Discussing the impact of online shopping and low gas prices on Black Friday crowds, with Neely Tamminga, Piper Jaffray, and Brian Nagel, Oppenheimer & Company.» Read More
It costs consumers more to buy ‘green’ or eco-friendly products. But retailers are hoping that consumers’ conscience will override price-consciousness when it comes to buying these green lines.
Imagine going to NBA games for $1 a game. No way, right? Way. Michael Rand's Randball picked off this great nugget. Apparently, the Kevin Garnett-less Minnesota Timberwolves are so desperate from their horrific season--in which they drew the second worst attendance in franchise history (14,402 fans per game)--that they are doing a "Pay the Pick" deal.
Cash your stimulus check at Sears and the company will give you a bonus gift card worth 10 percent of that check. What's the catch? You have to cash your entire check and trade it in for a giftcard that has to be redeemed at a Sears, Kmart or a Land's End sometime between May 14 and July 19th.
In the cross training war between Nike and Under Armour, I gave the early edge to Nike. Why? Well, I liked Nike's commercial a little bit better and I thought that Under Armour's decision to run their spot during the Super Bowl was the wrong one.
Most Retail Detail readers are skeptical about Blockbuster's attempted takeover of Circuit City. Carl Icahn is financing this deal but Circuit City management seems to be resisting it. What's interesting is that Circuit City is now in play.
Cheryl Miller was before her time. Rebecca Lobo was too tall. Lisa Leslie was missing that flash. To date, no professional women's basketball player has been able to be a marketable icon: a true commercial star with an identifiable logo on a pair of shoes and a player who does something more than sell a bunch of college and WNBA jerseys.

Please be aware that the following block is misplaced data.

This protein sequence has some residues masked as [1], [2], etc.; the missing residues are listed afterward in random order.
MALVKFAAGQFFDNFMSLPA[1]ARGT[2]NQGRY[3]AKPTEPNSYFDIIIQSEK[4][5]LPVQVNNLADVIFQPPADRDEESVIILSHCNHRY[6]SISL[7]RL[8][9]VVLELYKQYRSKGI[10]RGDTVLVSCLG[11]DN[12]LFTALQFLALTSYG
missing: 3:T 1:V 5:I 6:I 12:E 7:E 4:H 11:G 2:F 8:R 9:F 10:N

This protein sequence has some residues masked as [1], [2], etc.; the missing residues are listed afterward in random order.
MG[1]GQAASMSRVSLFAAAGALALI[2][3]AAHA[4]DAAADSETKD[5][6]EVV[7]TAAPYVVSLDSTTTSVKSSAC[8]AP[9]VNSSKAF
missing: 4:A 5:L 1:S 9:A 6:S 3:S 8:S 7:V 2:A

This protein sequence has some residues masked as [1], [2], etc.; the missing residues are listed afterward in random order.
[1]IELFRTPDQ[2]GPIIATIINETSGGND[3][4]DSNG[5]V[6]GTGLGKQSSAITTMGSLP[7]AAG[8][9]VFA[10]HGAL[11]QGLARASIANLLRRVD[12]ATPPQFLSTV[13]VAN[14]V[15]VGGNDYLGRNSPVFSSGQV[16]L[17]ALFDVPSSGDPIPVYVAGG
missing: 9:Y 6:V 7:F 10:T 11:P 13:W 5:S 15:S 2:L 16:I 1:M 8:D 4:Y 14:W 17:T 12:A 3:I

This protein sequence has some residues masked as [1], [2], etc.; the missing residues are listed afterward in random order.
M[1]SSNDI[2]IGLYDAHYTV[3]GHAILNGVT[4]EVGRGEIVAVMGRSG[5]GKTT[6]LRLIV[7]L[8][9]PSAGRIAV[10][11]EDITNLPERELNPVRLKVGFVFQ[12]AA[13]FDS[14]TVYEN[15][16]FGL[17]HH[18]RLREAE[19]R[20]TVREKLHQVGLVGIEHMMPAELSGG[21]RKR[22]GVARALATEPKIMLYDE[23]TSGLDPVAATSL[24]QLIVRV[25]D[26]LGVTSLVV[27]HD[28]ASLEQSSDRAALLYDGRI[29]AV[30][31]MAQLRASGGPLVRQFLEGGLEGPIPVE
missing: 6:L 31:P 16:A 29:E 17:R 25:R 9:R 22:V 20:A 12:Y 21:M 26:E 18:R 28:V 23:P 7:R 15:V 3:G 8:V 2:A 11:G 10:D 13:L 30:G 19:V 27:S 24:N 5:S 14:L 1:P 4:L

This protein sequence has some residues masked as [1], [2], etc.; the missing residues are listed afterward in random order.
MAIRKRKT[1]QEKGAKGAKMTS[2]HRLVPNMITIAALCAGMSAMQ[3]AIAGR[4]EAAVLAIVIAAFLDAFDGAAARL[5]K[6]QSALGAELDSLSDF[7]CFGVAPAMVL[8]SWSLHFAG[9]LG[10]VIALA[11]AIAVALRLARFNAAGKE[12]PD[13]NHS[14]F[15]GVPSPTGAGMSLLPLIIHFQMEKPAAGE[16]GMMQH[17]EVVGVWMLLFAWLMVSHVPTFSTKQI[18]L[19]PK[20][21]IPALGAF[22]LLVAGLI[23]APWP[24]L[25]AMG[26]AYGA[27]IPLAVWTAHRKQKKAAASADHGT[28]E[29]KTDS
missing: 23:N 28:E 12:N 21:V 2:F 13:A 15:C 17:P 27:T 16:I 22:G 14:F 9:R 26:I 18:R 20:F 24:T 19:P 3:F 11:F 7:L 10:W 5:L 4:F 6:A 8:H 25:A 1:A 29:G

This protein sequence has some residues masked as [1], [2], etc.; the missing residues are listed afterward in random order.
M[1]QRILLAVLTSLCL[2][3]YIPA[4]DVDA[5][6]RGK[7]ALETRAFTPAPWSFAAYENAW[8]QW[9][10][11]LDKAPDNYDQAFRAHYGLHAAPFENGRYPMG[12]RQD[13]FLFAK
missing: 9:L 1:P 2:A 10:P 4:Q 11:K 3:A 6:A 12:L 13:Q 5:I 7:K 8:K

European company earnings out Tuesday indicated mixed consumer sentiment, with some retailers blaming the early Easter for weaker-than-expected results while others reported strong results.
Stocks opened mixed as investors juggled an unexpected loss from Wachovia and an uptick in retail sales.
After a surprise gain in retail sales for March, CNBC asked CEOs of top retailers how they're faring.
Whew.. what a morning. I've been reporting on Blockbuster's surprise $1 billion surprise offer for Circuit City. A lot of interesting questions to ponder here, including: Why would Carl Icahn choose to finance the $1 billion Blockbuster bid? Why wouldn't Blockbuster just join in a partnership with Circuit City in order to gain access to the customer list?
European shares closed firmly in the red Monday, but were off the session's lows, as U.S. retail sales, a key gauge of the economy's health, came in better than expected.
US retail sales unexpectedly rose 0.2 percent in March, pushed up by a jump in gasoline sales, a government report released on Monday showed.
The Dow and S&P 500 snapped a two-day losing streak Thursday, led by technology stocks after an upgrade on the chip sector.
Stocks advanced Thursday, helped by an upgrade on the chip sector and increased forecasts from two Dow components.
Retail sales results were almost universally in the red in March--but--retail stock prices were trading in the green. Why? Many on Wall Street were prepared for the weakest sales results in 13 years and that is indeed what we got on Friday.
Retail analysts had been expecting weak sales in March, but an early Easter holiday, chilly weather and recession-wary consumers combined to deliver March sales that were even drearier than expected.
Stocks opened higher Thursday after a better-than-expected report on jobless claims, and raised outlooks from Dow components DuPont and Wal-Mart.
March retail same store sales were weak, outside of discounters. Remember companies and analysts have been aggressively taking down first quarter estimates for over a month (as well as same store sales), but companies like JC Penney, Target, Gap, Abercrombie, and Kohls were all notably below expectations on same store sales.
The dollar is weak again; Band of England lowered rates, but Europe has been weak right from the open and that weakness has spilled over into our futures. Elsewhere: 1) March retail sales were again fairly sluggish...
I was listening to the Circuit City conference call this morning and one headline really jumped out. Management said that the company is "assuming a recession in the first half of the year and a soft economy in the second half."